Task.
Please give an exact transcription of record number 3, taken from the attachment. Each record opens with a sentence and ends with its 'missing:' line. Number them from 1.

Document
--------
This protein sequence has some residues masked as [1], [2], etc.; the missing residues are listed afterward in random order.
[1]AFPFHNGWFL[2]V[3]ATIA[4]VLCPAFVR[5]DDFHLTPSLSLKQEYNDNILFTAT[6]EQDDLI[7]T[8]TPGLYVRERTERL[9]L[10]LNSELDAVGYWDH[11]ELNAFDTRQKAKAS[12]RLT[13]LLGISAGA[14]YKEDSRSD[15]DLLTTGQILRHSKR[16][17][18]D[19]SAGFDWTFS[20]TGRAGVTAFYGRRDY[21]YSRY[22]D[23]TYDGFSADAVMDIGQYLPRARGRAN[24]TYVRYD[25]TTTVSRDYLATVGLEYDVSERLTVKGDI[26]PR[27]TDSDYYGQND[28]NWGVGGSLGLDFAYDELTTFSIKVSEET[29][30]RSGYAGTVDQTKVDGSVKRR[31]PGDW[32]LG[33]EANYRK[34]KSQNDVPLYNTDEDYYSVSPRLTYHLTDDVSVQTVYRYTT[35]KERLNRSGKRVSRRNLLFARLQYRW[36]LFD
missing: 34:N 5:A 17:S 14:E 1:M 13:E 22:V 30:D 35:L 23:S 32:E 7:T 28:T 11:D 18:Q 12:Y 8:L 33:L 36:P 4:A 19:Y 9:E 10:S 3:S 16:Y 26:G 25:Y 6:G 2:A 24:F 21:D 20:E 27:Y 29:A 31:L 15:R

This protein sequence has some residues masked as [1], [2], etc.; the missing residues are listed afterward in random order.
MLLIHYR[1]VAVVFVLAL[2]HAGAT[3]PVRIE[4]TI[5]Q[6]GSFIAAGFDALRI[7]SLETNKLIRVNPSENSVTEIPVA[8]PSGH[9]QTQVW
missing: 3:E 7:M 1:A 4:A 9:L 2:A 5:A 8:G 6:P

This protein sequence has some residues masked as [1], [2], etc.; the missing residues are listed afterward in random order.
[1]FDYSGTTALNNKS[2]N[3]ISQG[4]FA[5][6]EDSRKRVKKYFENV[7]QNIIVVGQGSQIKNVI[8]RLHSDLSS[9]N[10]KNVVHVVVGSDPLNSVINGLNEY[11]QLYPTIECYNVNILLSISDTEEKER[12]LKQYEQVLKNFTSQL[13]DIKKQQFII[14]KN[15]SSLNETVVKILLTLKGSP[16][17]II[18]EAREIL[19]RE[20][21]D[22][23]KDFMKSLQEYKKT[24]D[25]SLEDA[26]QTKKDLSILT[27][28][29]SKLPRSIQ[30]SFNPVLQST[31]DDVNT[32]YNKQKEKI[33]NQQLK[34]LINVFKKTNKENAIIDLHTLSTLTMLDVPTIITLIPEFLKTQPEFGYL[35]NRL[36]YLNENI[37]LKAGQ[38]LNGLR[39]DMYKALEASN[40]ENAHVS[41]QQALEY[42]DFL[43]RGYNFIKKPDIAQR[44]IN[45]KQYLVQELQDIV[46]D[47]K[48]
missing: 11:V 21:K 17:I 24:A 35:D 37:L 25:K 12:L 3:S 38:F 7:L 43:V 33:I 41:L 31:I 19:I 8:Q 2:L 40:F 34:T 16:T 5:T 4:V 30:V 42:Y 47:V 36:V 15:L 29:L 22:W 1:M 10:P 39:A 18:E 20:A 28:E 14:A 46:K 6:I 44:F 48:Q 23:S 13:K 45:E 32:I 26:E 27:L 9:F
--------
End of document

This protein sequence has some residues masked as [1], [2], etc.; the missing residues are listed afterward in random order.
[1]FDYSGTTALNNKS[2]N[3]ISQG[4]FA[5][6]EDSRKRVKKYFENV[7]QNIIVVGQGSQIKNVI[8]RLHSDLSS[9]N[10]KNVVHVVVGSDPLNSVINGLNEY[11]QLYPTIECYNVNILLSISDTEEKER[12]LKQYEQVLKNFTSQL[13]DIKKQQFII[14]KN[15]SSLNETVVKILLTLKGSP[16][17]II[18]EAREIL[19]RE[20][21]D[22][23]KDFMKSLQEYKKT[24]D[25]SLEDA[26]QTKKDLSILT[27][28][29]SKLPRSIQ[30]SFNPVLQST[31]DDVNT[32]YNKQKEKI[33]NQQLK[34]LINVFKKTNKENAIIDLHTLSTLTMLDVPTIITLIPEFLKTQPEFGYL[35]NRL[36]YLNENI[37]LKAGQ[38]LNGLR[39]DMYKALEASN[40]ENAHVS[41]QQALEY[42]DFL[43]RGYNFIKKPDIAQR[44]IN[45]KQYLVQELQDIV[46]D[47]K[48]
missing: 11:V 21:K 17:I 24:A 35:D 37:L 25:K 12:L 3:S 38:F 7:L 43:V 33:I 41:L 31:I 19:I 8:Q 2:L 40:F 34:T 16:T 5:T 4:V 30:V 42:Y 47:V 36:V 15:L 29:L 22:W 1:M 10:P 39:A 18:E 20:A 28:E 14:A 46:K 6:I 44:F 48:Q 23:S 13:K 45:E 32:I 26:E 27:L 9:F